Hyrule Warriors: Age of Calamity Review
Stuck in the past
I have a complicated relationship with the musou genre. When it was first getting popular on the PlayStation 2, I couldn't get enough of it. The button mashing action of Dynasty Warriors appealed to something deep within me. Over time, though, I began to grow sick of the tedious gameplay associated with the works of Omega Force. I largely avoided the genre until only recently when I played Dynasty Warriors 8: Xtreme Legends for the Nintendo Switch. Apparently, absence makes the heart grow fonder, as I was hooked once again. And when the developer announced they were working on Hyrule Warriors: Age of Calamity, I hoped to keep the good times rolling.
Returning once again to the world of Nintendo's iconic series, Age of Calamity takes the core foundation of the musou genre and infuses it with ingredients from the excellent Breath of the Wild. For the traditionalists, the hack and slash gameplay the genre is known for returns here. Using either Link, Zelda or several other warriors, you'll slice and dice your way through thousands of enemies. As you take out swaths of foes, you'll charge up a special meter that will allow you to unleash a massive attack capable of clearing out dozens of them at once. It's more complex than it sounds, especially once you factor in light and heavy attacks, as well as different weapons that can be equipped, but if you are familiar with Omega Force's other works, you'll have no trouble stepping in.
However, by bringing in different aspects of the latest core Zelda release, Hyrule Warriors is able to outfit its gameplay with ample depth. Each character has access to magical runes that play a major role in combat. Cryonis, Stasis, Remote Bomb and Magnesis are powerful enough on their own, but they typically can be deployed against stronger foes in order to shift the tide of battle. Additional elemental runes can be used in conjunction with parts of the environment to help clear out enemies as well.
There are also a multitude of different characters you can use, and each of them has their own satisfying style. Link, wielder of the Master Sword, is the most straight-forward, and thus, easiest to use. Zelda utilizes the Sheika Runes more than her compatriots, which grants her a variety of abilities, but also makes her a bit more complex to play as. Impa feels like the middle ground between those two, with solid weapon usage, but also the ability to use magic abilities. There are four other main characters (Mipha, Daruk, Revali, Urbosa) who make up the Champions. While these are the core seven you will use, there are countless other secret characters that can be unlocked by completing side quests.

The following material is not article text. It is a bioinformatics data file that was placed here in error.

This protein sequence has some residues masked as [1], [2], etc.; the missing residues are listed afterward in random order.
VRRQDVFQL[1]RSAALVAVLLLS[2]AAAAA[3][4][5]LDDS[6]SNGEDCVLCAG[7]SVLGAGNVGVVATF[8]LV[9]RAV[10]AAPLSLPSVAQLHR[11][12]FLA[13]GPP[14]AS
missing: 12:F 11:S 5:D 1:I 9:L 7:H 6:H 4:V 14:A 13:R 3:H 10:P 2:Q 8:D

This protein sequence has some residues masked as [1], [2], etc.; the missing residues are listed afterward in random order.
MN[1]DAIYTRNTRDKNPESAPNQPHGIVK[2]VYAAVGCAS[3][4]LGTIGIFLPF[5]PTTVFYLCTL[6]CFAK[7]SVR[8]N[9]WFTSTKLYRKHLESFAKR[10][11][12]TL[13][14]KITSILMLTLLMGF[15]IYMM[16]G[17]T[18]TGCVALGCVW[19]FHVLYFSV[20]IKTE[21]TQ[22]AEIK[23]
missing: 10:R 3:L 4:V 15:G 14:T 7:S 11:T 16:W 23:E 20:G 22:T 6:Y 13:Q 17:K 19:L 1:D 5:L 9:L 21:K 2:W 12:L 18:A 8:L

For as much variety as there is, though, if you're not a fan of the genre, this title won't sway your opinion. The hack and slash gameplay has not been altered enough to make enemies of similar titles into allies. And even for a fan such as myself, I did find myself getting bored of the game after too long of a sitting. It's the kind of game where I can only do an hour or so at a time unless I wanted to burn myself out on it. It still does what it sets out to do rather well, though.
The biggest issue it faces is one most of Omega Force's titles struggle with, and that's a poor camera system. The camera often finds a way to give you the worst angles on the action, particularly when you're facing a creature that takes up a large portion of the screen. It can make it tough to both figure out where you are, and if there are any special abilities you should be using for the battle.
You do get a reprieve from the action on the ground, for better or worse. Each of the four Champions has a Divine Beast they can pilot. These large mechanical creatures are extremely powerful, and capable of wiping out thousands of enemies in a short amount of time. Getting to pilot these vehicles should feel significant and enjoyable, but they never quite gelled with me. The camera, again, is an issue, with enemies being difficult to spot at times. It's no fun getting pelted with explosives from something impossible to see on-screen. Even if the camera was perfect, though, I'm not sure how enjoyable I would find these beasts. Yes, it's cool to get to use them, but I never really felt powerful when in one. The attacks lack the impact you would expect from such a machine. It's nice to have a break from the regular gameplay, but not so much when it ends up being less enjoyable.